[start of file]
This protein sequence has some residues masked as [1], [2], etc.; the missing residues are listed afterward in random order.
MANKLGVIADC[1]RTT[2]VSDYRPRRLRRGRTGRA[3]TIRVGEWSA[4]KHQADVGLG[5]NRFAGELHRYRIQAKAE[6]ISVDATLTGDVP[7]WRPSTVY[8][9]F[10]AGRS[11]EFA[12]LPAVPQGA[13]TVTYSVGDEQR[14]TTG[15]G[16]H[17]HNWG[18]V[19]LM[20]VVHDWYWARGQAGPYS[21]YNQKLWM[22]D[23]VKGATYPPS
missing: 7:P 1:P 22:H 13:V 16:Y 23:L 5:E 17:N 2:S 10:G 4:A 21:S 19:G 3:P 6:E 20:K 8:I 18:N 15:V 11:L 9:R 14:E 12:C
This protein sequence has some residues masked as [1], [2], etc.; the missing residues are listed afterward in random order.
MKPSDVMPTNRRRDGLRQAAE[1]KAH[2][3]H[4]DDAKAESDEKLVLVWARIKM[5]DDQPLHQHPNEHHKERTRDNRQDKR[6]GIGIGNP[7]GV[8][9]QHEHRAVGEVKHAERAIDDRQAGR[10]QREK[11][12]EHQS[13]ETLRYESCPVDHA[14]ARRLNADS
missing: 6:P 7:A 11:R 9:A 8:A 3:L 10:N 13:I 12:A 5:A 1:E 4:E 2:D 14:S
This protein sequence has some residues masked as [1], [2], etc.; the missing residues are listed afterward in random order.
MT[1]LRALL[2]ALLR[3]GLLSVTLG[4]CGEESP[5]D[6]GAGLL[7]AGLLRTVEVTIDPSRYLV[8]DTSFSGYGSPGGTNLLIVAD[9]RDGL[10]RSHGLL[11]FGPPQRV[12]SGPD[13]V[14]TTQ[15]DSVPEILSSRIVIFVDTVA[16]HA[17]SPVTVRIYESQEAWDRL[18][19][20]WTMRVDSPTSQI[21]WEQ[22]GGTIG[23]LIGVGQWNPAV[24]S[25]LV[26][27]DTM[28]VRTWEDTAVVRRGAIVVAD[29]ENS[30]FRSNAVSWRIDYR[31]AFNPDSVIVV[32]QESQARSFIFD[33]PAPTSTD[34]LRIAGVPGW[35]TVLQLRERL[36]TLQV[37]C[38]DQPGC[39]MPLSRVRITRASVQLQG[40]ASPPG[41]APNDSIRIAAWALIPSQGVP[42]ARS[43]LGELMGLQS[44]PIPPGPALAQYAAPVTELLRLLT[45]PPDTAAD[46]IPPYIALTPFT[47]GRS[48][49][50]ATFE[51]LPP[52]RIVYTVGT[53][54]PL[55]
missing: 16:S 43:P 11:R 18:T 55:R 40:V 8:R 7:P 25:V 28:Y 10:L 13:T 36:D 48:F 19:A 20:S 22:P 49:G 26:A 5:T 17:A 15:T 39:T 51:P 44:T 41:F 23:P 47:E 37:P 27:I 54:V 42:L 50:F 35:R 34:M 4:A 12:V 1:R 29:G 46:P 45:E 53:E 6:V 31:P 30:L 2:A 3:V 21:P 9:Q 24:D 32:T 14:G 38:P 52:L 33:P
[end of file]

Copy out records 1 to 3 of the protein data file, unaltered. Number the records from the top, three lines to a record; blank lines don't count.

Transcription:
This protein sequence has some residues masked as [1], [2], etc.; the missing residues are listed afterward in random order.
MANKLGVIADC[1]RTT[2]VSDYRPRRLRRGRTGRA[3]TIRVGEWSA[4]KHQADVGLG[5]NRFAGELHRYRIQAKAE[6]ISVDATLTGDVP[7]WRPSTVY[8][9]F[10]AGRS[11]EFA[12]LPAVPQGA[13]TVTYSVGDEQR[14]TTG[15]G[16]H[17]HNWG[18]V[19]LM[20]VVHDWYWARGQAGPYS[21]YNQKLWM[22]D[23]VKGATYPPS
missing: 7:P 1:P 22:H 13:V 16:Y 23:L 5:E 17:N 2:S 10:G 4:A 21:S 19:G 3:P 6:E 20:K 8:I 18:N 15:V 11:L 9:R 14:E 12:C
This protein sequence has some residues masked as [1], [2], etc.; the missing residues are listed afterward in random order.
MKPSDVMPTNRRRDGLRQAAE[1]KAH[2][3]H[4]DDAKAESDEKLVLVWARIKM[5]DDQPLHQHPNEHHKERTRDNRQDKR[6]GIGIGNP[7]GV[8][9]QHEHRAVGEVKHAERAIDDRQAGR[10]QREK[11][12]EHQS[13]ETLRYESCPVDHA[14]ARRLNADS
missing: 6:P 7:A 11:R 9:A 8:A 3:L 10:N 13:I 12:A 5:A 1:E 4:E 2:D 14:S
This protein sequence has some residues masked as [1], [2], etc.; the missing residues are listed afterward in random order.
MT[1]LRALL[2]ALLR[3]GLLSVTLG[4]CGEESP[5]D[6]GAGLL[7]AGLLRTVEVTIDPSRYLV[8]DTSFSGYGSPGGTNLLIVAD[9]RDGL[10]RSHGLL[11]FGPPQRV[12]SGPD[13]V[14]TTQ[15]DSVPEILSSRIVIFVDTVA[16]HA[17]SPVTVRIYESQEAWDRL[18][19][20]WTMRVDSPTSQI[21]WEQ[22]GGTIG[23]LIGVGQWNPAV[24]S[25]LV[26][27]DTM[28]VRTWEDTAVVRRGAIVVAD[29]ENS[30]FRSNAVSWRIDYR[31]AFNPDSVIVV[32]QESQARSFIFD[33]PAPTSTD[34]LRIAGVPGW[35]TVLQLRERL[36]TLQV[37]C[38]DQPGC[39]MPLSRVRITRASVQLQG[40]ASPPG[41]APNDSIRIAAWALIPSQGVP[42]ARS[43]LGELMGLQS[44]PIPPGPALAQYAAPVTELLRLLT[45]PPDTAAD[46]IPPYIALTPFT[47]GRS[48][49][50]ATFE[51]LPP[52]RIVYTVGT[53][54]PL[55]
missing: 16:S 43:P 11:R 18:T 55:R 40:V 8:R 7:P 25:V 28:Y 10:L 13:T 36:D 48:F 19:A 20:S 22:P 49:G 26:A 5:T 17:A 15:T 39:T 51:P 44:T 41:F 23:P 47:E 37:P 27:I 54:V 42:L 50:F 35:R 34:M 4:A 12:V 1:R 29:G 46:P 45:E 53:E 6:V 31:P 30:L 2:A 3:V 21:P 9:Q 24:D 32:T 14:G 38:P 52:L 33:P